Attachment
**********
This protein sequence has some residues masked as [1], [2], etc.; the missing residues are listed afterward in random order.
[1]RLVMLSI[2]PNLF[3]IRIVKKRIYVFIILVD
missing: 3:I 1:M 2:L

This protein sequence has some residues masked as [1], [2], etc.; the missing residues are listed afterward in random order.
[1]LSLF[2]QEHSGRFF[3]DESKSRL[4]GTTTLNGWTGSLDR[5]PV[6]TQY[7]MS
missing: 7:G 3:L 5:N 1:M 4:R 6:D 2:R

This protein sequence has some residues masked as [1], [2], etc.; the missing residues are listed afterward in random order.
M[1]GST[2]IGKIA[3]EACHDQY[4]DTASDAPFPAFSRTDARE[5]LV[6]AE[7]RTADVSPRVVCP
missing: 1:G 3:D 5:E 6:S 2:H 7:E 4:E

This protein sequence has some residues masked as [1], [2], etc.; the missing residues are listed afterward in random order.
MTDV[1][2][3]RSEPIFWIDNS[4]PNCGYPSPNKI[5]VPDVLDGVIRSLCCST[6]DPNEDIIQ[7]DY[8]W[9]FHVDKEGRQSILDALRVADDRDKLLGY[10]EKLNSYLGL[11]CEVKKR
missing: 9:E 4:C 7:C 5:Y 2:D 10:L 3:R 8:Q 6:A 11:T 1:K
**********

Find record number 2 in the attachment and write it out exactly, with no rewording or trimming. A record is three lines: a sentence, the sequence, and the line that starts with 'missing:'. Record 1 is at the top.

This protein sequence has some residues masked as [1], [2], etc.; the missing residues are listed afterward in random order.
[1]LSLF[2]QEHSGRFF[3]DESKSRL[4]GTTTLNGWTGSLDR[5]PV[6]TQY[7]MS
missing: 7:G 3:L 5:N 1:M 4:R 6:D 2:R